I tiptoe, with some trepidation, into the current debate surrounding the newly released film “Noah.” Others, perhaps more qualified than I, have shared a variety of opinions with the predictable responses from supporters and detractors.
As seems fairly typical for most topics, we find arguments on both sides of the issue – see the film or don’t see the film because of this or that. Sentiments and suggestions abound. In some cases they sound more like edicts.
Knee-jerk reactions in public discourse seem the modus operandi these days, sadly all too common, regardless of the subject matter. Unfortunately that appears to be as true for Christians as for anyone else.
I have not seen “Noah”. Understand that my comments here are not based on seeing or not seeing the film. This is not a review. I am proposing a mindset – one which should apply regardless of having seen or not seen a particular movie, or whether or not you like it, or any other attributes related to a specific media event.
Certainly an individual may hold strongly held convictions which inform one’s decision in such matters. Convictions are good, except when they’re not. I’m a big believer in convictions. All too often they seem to be missing in our culture so I applaud those who live by them.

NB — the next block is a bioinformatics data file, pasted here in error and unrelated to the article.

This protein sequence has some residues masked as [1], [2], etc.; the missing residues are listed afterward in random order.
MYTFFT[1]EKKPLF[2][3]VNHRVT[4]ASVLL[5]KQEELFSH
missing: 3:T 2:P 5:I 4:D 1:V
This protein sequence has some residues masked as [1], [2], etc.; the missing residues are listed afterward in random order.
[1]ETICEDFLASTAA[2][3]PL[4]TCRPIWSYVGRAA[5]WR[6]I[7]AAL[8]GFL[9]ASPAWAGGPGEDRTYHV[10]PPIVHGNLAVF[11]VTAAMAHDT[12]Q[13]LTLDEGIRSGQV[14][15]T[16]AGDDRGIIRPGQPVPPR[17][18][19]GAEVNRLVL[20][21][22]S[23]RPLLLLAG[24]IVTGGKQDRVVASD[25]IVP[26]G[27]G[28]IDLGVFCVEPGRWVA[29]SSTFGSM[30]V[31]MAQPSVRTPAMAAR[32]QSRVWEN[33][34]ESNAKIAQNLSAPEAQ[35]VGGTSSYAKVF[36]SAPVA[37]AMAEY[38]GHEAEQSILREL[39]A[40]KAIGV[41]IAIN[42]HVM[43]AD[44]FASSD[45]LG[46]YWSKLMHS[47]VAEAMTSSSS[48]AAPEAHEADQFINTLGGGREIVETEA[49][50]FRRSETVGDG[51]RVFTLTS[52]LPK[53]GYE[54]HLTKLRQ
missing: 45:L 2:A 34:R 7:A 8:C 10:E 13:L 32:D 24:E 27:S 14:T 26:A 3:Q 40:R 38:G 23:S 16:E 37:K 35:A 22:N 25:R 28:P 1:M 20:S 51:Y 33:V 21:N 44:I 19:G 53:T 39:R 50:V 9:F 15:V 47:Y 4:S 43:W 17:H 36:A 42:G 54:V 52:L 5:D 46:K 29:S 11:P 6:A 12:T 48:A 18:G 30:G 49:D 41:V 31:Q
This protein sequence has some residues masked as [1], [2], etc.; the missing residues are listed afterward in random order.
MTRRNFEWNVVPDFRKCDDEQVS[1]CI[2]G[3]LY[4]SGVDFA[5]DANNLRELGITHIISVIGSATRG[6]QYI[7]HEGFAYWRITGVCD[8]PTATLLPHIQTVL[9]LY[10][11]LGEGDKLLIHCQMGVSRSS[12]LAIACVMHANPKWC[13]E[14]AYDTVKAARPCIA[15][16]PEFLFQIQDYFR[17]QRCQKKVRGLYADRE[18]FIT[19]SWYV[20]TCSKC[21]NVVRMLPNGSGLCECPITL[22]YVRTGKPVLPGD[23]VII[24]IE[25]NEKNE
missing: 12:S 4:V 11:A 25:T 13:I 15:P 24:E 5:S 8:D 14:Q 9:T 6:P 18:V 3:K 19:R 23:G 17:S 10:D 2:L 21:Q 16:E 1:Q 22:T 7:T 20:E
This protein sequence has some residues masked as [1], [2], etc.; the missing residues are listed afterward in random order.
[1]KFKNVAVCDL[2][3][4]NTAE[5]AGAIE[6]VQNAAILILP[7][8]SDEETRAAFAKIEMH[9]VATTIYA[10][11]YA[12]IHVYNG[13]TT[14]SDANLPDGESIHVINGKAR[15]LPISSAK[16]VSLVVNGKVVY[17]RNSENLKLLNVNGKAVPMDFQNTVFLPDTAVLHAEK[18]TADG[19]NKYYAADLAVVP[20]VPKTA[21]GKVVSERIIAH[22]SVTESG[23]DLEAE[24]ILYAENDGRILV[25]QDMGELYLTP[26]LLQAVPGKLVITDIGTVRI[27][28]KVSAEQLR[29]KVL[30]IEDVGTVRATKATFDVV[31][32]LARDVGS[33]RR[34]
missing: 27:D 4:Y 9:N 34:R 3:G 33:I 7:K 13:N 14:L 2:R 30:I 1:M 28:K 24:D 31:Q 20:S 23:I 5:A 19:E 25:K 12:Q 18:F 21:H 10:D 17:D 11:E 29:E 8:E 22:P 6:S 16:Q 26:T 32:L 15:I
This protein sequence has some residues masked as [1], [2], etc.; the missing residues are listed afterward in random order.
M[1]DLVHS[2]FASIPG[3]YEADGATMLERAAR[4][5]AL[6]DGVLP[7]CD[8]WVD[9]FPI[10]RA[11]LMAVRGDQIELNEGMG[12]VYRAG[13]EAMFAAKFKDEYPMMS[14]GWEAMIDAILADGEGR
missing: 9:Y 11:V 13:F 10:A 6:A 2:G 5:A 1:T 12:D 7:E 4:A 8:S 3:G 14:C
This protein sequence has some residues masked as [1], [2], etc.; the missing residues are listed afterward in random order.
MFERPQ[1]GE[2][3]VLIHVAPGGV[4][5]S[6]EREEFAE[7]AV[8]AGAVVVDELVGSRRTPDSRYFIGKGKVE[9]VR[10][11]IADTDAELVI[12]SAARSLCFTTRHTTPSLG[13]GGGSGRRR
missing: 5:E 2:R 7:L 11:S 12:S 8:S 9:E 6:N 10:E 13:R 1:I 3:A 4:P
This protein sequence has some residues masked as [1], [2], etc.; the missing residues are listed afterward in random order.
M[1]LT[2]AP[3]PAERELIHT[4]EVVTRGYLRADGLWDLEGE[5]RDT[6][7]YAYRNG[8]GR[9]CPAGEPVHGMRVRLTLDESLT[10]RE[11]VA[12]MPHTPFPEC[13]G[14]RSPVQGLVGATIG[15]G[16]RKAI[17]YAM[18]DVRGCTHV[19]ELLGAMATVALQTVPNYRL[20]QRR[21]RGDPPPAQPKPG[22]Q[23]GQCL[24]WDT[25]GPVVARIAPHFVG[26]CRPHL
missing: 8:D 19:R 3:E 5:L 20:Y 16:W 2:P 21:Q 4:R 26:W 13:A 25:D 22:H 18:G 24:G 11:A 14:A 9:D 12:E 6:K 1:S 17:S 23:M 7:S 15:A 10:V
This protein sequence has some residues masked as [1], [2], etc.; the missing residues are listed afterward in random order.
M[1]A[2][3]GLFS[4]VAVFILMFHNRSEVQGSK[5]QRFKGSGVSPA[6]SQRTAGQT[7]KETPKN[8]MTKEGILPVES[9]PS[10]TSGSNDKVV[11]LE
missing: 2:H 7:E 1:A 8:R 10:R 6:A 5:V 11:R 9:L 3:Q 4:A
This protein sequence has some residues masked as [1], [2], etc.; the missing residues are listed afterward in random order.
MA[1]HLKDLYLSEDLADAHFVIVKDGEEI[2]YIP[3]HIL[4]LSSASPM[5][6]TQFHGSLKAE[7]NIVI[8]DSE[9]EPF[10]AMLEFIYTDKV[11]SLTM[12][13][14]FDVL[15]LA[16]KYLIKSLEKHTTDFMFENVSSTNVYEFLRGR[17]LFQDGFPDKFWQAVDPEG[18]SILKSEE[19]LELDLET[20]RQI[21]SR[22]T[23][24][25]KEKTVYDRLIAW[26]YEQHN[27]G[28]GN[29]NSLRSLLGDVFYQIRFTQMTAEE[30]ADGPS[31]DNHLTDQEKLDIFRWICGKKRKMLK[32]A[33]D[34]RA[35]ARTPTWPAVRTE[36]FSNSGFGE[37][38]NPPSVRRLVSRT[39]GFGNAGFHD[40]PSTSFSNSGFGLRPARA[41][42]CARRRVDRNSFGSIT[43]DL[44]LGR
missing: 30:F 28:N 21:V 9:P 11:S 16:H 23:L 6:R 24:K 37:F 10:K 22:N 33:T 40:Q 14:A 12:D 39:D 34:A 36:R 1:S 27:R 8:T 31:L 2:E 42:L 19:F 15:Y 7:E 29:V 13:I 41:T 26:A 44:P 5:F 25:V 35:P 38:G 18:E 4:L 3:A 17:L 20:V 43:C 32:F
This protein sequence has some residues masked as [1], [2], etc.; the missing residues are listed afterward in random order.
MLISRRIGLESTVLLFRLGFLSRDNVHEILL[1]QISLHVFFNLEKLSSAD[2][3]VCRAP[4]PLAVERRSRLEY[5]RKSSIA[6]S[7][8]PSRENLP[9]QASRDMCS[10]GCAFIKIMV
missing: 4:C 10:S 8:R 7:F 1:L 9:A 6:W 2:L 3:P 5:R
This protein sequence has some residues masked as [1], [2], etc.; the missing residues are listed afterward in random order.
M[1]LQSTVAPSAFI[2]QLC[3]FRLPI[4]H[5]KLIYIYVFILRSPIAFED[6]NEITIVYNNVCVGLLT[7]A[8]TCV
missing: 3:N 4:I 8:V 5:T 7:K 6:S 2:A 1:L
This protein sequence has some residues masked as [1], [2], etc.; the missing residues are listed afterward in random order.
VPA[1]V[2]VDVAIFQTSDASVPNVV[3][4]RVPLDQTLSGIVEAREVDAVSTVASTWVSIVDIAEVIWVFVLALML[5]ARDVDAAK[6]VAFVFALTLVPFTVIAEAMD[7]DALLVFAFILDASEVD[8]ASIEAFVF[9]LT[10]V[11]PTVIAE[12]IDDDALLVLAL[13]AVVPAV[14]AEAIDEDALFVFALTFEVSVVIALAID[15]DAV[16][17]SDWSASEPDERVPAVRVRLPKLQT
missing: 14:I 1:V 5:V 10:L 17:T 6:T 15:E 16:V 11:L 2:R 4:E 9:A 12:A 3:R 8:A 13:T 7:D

I would, however, like to urge caution in how we arrive at, and implement, our beliefs.
Some points to consider:
- What is your ultimate goal? Do you want to reach others for Christ or do you want to win a theological debate?
- If you vehemently argue that no one should see the film, does that apply only to Christians or to everyone? If to Christians, why? Are you afraid they will be corrupted by the message of the film, that their faith isn’t strong enough to withstand it? If to non-Christians, why should they listen to you?
- If you are so inclined, what do you believe railing against the film will accomplish? Will you prevent Christians from seeing it? Will you prevent unbelievers from seeing it? Or will there be unintended consequences?
- Do you believe it is possible for Christians to have genuine and valid opinions about, and reactions to, a film that differ from yours?
- Do you believe the opportunity to witness to unbelievers is greater if they see or don’t see the film?